Whenever my boss can use a pivot table in Excel, he does a little happy dance. Well, sometimes its more like watching a horny chihuahua, but I won't go any further - you probably have an indelible picture in your mind already.
Recently, I've been putting together some OLAP cubes that extract data from Webtime and from Quickbooks. Neither has been terribly pleasant to grok their data.
WebTime, to its credit, offers a Visio diagram of their schema and a big data dictionary describing it, to all their paid customers. Plus, I sent them a query that I was working on, and in a couple days, one of their developers had responded with some help.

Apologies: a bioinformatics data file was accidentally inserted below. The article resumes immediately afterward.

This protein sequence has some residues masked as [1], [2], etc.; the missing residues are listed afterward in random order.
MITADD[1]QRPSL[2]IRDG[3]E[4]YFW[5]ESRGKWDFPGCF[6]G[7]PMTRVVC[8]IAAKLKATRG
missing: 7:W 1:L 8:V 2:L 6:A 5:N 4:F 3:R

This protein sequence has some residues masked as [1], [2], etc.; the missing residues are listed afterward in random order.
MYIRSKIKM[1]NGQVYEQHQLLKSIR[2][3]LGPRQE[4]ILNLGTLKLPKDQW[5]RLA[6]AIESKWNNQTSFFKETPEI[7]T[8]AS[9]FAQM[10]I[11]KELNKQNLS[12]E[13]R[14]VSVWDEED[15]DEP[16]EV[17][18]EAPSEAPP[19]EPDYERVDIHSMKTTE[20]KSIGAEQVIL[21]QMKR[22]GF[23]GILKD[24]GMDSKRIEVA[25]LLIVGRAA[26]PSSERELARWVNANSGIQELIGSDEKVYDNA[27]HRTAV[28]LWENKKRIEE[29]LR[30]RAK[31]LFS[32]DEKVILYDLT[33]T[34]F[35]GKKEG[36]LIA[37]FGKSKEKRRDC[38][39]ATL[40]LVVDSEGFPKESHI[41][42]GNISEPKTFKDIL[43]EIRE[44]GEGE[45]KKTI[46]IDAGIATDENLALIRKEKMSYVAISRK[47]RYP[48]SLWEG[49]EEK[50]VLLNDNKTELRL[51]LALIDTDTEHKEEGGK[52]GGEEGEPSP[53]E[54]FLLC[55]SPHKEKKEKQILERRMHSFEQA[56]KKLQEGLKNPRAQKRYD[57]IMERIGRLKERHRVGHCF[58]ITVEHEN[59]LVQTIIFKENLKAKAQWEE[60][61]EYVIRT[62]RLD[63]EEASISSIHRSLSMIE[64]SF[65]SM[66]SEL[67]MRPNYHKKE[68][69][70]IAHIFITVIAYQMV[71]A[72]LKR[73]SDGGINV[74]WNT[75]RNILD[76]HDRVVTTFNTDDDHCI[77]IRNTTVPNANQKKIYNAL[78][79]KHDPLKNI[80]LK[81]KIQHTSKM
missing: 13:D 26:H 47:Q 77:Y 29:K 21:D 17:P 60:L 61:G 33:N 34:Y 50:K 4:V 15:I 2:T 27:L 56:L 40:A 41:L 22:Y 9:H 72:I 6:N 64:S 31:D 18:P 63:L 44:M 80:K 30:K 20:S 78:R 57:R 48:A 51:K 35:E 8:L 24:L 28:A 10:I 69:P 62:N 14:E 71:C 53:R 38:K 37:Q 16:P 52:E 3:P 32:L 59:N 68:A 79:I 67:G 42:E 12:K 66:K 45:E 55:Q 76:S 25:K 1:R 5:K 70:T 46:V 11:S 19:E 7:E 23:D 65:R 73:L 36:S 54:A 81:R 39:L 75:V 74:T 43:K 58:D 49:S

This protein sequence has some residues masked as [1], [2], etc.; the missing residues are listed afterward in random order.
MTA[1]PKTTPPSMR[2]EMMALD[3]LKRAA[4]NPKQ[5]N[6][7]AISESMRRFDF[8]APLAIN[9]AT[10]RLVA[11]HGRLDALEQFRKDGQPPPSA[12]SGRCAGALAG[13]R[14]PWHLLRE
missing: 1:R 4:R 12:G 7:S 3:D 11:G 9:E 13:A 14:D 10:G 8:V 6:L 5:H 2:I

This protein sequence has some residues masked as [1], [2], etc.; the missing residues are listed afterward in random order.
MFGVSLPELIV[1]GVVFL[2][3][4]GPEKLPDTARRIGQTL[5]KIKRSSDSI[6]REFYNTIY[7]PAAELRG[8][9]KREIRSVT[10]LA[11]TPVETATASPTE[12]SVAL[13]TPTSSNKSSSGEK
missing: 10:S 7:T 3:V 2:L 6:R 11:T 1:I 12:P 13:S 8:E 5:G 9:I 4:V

Quickbooks is just downright nasty. Unless I'm missing something here, they don't export very well, certainly not with any consistency, and not even in CSV files that can be easily processed. I had to write a translation app that read their supposedly CSV-formatted export file line by line and brought it into SQL for me. Hey, Intuit, ever heard of XML?
Anyway, now Joel can slice and dice his data in numerous ways, thanks to the wonder of OLAP cubes and Excel pivot tables.